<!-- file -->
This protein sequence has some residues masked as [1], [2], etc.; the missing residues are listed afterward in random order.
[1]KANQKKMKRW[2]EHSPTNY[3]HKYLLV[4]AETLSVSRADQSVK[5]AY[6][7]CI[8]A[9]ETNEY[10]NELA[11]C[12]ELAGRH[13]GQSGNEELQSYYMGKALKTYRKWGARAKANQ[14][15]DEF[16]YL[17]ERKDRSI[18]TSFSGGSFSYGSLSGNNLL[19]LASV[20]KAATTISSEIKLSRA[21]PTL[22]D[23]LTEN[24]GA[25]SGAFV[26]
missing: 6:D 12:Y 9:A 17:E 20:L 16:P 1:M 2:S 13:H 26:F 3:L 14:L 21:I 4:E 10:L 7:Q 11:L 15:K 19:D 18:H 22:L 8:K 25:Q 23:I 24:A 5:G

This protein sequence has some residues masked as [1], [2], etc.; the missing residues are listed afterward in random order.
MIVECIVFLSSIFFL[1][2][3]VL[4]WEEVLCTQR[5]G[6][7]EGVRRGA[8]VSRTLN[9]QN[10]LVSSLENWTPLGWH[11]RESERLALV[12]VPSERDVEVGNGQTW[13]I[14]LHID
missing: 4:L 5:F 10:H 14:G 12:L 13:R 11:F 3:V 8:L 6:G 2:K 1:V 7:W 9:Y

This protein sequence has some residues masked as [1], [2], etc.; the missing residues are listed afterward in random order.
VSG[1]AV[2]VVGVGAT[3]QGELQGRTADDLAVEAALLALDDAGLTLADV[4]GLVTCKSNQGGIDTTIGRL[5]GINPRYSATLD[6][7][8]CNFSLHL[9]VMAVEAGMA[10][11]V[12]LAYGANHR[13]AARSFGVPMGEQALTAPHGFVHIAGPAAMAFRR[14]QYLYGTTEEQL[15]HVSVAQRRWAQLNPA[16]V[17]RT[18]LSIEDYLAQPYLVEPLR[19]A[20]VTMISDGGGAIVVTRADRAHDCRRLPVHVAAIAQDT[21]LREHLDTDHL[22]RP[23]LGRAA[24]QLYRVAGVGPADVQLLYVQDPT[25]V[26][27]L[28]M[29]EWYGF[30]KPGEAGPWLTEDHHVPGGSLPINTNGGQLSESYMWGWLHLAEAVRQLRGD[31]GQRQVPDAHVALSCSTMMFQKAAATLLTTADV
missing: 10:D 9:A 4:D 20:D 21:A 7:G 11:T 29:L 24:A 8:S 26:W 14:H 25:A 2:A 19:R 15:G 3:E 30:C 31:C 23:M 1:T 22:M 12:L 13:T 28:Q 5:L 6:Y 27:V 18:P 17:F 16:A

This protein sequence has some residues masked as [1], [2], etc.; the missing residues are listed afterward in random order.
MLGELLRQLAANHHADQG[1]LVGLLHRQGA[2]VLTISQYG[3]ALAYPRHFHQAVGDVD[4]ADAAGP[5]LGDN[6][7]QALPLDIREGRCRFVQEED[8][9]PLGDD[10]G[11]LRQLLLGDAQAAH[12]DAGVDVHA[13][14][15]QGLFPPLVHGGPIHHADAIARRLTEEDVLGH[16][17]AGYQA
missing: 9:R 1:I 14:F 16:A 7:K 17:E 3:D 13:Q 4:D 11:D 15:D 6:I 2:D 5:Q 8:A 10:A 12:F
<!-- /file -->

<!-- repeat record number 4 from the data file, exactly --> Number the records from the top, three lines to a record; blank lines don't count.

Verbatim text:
This protein sequence has some residues masked as [1], [2], etc.; the missing residues are listed afterward in random order.
MLGELLRQLAANHHADQG[1]LVGLLHRQGA[2]VLTISQYG[3]ALAYPRHFHQAVGDVD[4]ADAAGP[5]LGDN[6][7]QALPLDIREGRCRFVQEED[8][9]PLGDD[10]G[11]LRQLLLGDAQAAH[12]DAGVDVHA[13][14][15]QGLFPPLVHGGPIHHADAIARRLTEEDVLGH[16][17]AGYQA
missing: 9:R 1:I 14:F 16:A 7:K 17:E 3:D 13:Q 4:D 11:D 15:D 6:I 2:D 5:Q 8:A 10:A 12:F